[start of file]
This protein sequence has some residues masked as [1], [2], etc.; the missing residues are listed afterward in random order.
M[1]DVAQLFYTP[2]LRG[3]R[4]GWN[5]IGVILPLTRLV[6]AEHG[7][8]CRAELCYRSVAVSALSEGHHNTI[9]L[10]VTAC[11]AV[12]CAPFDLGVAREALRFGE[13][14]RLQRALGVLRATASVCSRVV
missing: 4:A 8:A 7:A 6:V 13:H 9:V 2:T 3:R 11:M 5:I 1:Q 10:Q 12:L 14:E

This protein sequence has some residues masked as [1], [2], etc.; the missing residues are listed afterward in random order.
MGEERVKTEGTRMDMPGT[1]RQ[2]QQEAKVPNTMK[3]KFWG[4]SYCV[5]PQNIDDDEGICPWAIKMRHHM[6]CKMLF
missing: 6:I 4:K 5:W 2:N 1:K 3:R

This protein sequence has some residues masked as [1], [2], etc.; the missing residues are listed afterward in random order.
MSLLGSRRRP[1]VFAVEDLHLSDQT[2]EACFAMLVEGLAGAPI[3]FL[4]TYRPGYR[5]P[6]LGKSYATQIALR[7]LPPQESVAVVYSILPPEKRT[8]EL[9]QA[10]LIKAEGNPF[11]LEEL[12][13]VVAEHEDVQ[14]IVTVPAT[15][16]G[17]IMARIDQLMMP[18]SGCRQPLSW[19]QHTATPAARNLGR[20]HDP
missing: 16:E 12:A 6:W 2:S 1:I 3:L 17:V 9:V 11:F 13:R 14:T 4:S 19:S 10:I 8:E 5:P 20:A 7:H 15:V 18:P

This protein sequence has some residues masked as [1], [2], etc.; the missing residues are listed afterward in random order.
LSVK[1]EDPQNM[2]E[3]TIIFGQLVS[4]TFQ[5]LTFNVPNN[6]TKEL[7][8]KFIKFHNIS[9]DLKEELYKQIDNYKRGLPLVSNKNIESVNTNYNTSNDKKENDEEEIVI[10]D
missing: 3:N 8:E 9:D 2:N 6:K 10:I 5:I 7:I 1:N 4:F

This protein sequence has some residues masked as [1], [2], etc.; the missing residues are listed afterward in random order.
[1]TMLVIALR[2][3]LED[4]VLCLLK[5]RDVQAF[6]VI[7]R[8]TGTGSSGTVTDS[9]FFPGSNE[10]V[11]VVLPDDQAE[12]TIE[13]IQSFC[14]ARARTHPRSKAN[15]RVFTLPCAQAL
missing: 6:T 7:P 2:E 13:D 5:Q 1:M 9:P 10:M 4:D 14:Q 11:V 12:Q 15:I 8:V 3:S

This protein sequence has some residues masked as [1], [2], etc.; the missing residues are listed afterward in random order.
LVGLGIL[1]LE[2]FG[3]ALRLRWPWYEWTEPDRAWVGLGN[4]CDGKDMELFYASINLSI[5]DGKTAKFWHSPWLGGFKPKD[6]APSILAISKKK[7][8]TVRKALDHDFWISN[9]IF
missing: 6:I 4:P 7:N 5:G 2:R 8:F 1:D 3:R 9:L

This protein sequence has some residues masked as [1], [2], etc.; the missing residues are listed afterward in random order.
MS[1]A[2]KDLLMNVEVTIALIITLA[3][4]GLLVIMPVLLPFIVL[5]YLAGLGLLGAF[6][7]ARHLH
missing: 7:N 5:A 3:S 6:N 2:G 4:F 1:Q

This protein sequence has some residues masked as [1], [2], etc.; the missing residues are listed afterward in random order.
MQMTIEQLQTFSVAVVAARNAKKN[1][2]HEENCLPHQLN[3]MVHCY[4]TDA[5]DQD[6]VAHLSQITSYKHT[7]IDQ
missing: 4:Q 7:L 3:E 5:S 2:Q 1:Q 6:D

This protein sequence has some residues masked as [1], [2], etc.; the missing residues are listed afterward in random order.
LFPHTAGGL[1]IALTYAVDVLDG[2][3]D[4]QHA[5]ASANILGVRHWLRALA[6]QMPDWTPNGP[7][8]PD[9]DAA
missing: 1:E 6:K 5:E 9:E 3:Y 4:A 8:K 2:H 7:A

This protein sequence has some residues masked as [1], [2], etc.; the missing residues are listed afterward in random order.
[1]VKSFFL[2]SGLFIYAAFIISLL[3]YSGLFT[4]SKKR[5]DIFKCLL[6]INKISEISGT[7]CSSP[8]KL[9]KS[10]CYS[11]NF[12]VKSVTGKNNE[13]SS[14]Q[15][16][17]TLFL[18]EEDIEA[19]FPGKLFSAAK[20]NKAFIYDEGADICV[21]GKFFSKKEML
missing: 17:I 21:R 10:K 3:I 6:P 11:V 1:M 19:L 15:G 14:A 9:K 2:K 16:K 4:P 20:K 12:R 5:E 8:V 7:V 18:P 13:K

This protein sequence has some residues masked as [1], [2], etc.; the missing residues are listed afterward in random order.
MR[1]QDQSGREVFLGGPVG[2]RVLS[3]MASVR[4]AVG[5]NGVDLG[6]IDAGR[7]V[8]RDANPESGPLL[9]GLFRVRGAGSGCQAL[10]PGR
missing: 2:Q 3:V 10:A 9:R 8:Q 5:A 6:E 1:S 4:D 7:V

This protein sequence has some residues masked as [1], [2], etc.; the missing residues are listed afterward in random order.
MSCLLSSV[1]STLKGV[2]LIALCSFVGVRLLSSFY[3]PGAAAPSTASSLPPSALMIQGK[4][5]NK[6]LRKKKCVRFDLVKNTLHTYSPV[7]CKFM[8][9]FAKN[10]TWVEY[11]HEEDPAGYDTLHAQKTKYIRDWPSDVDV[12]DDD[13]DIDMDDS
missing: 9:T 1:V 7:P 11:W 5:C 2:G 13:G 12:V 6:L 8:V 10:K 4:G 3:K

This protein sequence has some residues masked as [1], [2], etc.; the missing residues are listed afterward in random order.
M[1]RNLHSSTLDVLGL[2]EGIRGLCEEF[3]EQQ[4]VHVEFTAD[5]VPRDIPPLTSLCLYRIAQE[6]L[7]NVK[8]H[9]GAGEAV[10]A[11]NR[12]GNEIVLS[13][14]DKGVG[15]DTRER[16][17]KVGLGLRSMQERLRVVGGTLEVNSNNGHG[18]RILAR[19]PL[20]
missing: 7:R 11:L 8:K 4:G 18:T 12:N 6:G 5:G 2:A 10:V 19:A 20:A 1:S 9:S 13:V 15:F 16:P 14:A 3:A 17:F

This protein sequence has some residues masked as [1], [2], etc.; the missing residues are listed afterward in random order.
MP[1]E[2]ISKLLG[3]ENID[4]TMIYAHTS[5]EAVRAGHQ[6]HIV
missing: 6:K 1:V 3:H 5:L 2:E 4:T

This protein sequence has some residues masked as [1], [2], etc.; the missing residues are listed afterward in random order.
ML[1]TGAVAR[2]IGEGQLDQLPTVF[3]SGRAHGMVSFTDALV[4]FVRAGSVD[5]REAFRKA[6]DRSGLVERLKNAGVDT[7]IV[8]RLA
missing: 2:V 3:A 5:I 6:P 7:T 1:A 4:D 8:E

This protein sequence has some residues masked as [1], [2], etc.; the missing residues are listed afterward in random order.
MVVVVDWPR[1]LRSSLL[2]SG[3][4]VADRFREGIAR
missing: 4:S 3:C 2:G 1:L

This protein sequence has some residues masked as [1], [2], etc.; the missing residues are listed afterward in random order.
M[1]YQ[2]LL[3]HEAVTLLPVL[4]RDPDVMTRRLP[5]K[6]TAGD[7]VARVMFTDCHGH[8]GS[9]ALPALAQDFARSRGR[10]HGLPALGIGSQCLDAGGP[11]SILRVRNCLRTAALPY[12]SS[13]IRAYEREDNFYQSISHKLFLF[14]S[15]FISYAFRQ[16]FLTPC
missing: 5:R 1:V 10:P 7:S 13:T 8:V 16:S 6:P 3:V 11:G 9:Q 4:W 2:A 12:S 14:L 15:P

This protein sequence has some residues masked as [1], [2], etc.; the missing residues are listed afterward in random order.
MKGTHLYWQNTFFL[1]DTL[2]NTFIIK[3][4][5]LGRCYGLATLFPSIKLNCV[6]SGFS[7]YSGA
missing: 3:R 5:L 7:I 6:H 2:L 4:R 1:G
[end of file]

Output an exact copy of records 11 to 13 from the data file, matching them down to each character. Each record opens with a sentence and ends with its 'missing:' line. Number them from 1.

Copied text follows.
This protein sequence has some residues masked as [1], [2], etc.; the missing residues are listed afterward in random order.
MR[1]QDQSGREVFLGGPVG[2]RVLS[3]MASVR[4]AVG[5]NGVDLG[6]IDAGR[7]V[8]RDANPESGPLL[9]GLFRVRGAGSGCQAL[10]PGR
missing: 2:Q 3:V 10:A 9:R 8:Q 5:A 6:E 1:S 4:D 7:V

This protein sequence has some residues masked as [1], [2], etc.; the missing residues are listed afterward in random order.
MSCLLSSV[1]STLKGV[2]LIALCSFVGVRLLSSFY[3]PGAAAPSTASSLPPSALMIQGK[4][5]NK[6]LRKKKCVRFDLVKNTLHTYSPV[7]CKFM[8][9]FAKN[10]TWVEY[11]HEEDPAGYDTLHAQKTKYIRDWPSDVDV[12]DDD[13]DIDMDDS
missing: 9:T 1:V 7:P 11:W 5:C 2:G 13:G 12:V 6:L 8:V 10:K 4:G 3:K

This protein sequence has some residues masked as [1], [2], etc.; the missing residues are listed afterward in random order.
M[1]RNLHSSTLDVLGL[2]EGIRGLCEEF[3]EQQ[4]VHVEFTAD[5]VPRDIPPLTSLCLYRIAQE[6]L[7]NVK[8]H[9]GAGEAV[10]A[11]NR[12]GNEIVLS[13][14]DKGVG[15]DTRER[16][17]KVGLGLRSMQERLRVVGGTLEVNSNNGHG[18]RILAR[19]PL[20]
missing: 7:R 11:L 8:K 4:G 18:T 12:N 6:G 5:G 2:A 10:V 19:A 20:A 1:S 9:S 13:V 15:F 16:P 14:A 3:A 17:F